Why Burt Reynolds Hated Working With Paul Thomas Anderson

As the writer and director of Boogie Nights, Magnolia, Punch Drunk Love, There Will Be Blood, The Master, and Inherent Vice, Paul Thomas Anderson is rightly lauded as the most beautifully idiosyncratic filmmaker of the last 20 years. But Burt Reynolds, who starred in Boogie Nights, has tried to downplay the filmmaker’s talent, insisting that he found working alongside PT Anderson somewhat of a chore.

The 79-year-old actor, who is currently doing the round promoting his memoir, But Enough About Me, has admitted that he found PT Anderson, who at the time of shooting Boogie Nights was only 26-years-old, to be a little bit too cocky for his tastes. Speaking to GQ he explained:

He was young and full of himself. Every shot we did, it was like the first time [that shot had ever been done]. I remember the first shot we did in Boogie Nights, where I drive the car to Grauman’s Theater. After he said, ‘Isn’t that amazing?’ And I named five pictures that had the same kind of shot. It wasn’t original. But if you have to steal, steal from the best.

Even though I am a Paul Thomas Anderson die-hard who considers getting a tattoo in his honor on an almost daily basis, I fully agree with Burt Reynolds’ assessment. Not that PT Anderson was full of himself – as I have never had the privilege of actually meeting the great man – but that Boogie Nights is full of shots and camera movements that weren’t original.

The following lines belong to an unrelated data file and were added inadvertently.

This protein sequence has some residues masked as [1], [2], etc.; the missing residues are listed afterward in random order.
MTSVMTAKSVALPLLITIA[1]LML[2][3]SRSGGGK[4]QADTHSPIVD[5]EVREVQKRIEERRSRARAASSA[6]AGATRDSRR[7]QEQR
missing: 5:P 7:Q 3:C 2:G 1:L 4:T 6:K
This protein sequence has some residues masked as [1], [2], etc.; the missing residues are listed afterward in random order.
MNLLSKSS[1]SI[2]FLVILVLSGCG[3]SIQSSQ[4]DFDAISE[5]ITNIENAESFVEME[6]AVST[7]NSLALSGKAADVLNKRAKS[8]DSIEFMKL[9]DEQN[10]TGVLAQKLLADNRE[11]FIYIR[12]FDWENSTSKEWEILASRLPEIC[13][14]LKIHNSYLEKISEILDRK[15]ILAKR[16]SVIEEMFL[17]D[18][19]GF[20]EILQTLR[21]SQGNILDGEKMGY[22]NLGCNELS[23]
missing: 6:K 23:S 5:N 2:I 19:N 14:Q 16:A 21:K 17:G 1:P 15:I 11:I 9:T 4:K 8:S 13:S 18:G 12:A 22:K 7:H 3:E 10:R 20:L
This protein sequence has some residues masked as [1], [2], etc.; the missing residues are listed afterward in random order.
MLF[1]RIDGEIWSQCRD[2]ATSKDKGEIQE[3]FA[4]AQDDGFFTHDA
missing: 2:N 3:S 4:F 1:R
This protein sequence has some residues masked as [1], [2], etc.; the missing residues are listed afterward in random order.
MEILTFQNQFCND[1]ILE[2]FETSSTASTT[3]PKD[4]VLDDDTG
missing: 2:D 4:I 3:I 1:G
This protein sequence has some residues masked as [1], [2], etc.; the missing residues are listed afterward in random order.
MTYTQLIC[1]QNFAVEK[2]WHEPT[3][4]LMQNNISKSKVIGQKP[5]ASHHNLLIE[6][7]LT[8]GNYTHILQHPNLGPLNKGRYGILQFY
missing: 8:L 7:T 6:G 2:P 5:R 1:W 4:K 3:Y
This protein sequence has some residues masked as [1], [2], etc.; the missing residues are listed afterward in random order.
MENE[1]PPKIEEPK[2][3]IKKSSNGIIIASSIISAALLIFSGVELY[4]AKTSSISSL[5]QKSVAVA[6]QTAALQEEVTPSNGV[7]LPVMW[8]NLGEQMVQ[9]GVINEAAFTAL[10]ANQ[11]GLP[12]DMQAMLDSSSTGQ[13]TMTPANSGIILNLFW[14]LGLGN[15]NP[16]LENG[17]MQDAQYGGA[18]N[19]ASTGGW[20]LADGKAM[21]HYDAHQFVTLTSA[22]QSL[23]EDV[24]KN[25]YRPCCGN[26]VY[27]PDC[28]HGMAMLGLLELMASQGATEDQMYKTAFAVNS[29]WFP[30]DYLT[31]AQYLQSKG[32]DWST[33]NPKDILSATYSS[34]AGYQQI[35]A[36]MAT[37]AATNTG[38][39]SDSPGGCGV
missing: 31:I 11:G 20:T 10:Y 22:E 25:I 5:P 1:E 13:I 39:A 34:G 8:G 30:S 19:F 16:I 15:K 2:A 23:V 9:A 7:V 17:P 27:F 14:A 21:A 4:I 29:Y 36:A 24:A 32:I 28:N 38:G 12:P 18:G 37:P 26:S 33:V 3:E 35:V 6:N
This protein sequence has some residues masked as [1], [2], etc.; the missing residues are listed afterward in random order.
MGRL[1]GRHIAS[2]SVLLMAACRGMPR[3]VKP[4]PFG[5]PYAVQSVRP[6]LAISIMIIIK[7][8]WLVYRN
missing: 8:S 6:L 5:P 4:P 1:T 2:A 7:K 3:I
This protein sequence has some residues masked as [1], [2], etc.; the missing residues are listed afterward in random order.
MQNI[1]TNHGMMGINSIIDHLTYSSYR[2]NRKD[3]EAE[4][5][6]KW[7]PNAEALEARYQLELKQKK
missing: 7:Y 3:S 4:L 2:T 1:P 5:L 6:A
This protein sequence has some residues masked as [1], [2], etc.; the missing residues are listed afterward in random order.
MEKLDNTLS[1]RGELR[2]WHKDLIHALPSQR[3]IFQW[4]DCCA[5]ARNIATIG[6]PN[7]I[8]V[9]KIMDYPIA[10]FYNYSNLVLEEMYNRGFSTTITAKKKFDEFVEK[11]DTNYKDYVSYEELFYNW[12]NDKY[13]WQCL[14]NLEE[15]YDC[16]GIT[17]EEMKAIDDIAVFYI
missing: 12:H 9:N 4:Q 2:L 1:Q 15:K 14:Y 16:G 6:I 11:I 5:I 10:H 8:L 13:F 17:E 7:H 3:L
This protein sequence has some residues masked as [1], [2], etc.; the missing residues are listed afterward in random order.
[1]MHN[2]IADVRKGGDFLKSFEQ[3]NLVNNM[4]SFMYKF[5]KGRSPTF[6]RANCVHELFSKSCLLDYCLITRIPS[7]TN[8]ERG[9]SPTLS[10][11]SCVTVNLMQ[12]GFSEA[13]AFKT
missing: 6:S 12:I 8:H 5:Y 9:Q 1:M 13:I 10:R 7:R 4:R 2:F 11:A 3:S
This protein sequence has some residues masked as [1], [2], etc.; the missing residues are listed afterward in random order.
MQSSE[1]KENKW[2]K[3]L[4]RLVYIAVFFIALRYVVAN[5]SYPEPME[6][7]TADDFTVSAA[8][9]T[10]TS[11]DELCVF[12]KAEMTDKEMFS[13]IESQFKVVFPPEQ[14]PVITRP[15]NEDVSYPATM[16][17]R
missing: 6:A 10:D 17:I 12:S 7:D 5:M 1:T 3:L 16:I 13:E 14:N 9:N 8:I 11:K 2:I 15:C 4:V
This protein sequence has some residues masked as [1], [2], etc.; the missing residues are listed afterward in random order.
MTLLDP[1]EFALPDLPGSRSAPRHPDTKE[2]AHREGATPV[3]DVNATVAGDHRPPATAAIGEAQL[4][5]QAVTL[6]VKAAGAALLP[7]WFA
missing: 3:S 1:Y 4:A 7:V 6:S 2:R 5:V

But, frankly, who cares? What made Boogie Nights so powerful and captivating was the alluring but nasty story of Dirk Diggler, and the complex characterization that Paul Thomas Anderson brought to every single member of the cast and ensemble. The homages to Touch Of Evil, Goodfellas, Nashville, Jules Et Jim, and Jonathan Demme, who Anderson admits in the Boogie Nights commentary, via Film School Rejects, that he ripped off so blatantly he felt the need to call him and say, "Did you see all the shots I ripped off from you?," have a different texture and feel to their predecessors because of Boogie Nights’ unique context, and they only help to enhance the cinematic experience.

This isn’t the first time that tales of Burt Reynolds and Paul Thomas Anderson almost getting into fisticuffs on the set of Boogie Nights have emerged. In Grantland’s truly stunning feature article on Boogie Nights’ production, which everyone even remotely interested in cinema should read immediately, first assistant director Josh Windermuth recalls a story where Burt Reynolds yelled in Anderson’s face because he believed the director was giving preferential treatment to other actors. Actor Tom Lenk also insists that Reynolds then tried to punch Anderson in the face, but the two were eventually pulled apart.

Either way, that tension, resentment or whatever you want to call it, only helped to make Boogie Nights what it is, a downright dirty ménage a trois of epic storytelling, unflinchingly raw performances, and unrelenting, unyielding camerawork and music, that results in a perfect American tragedy and made it one of the best films of the last 20 years.

Gregory Wakeman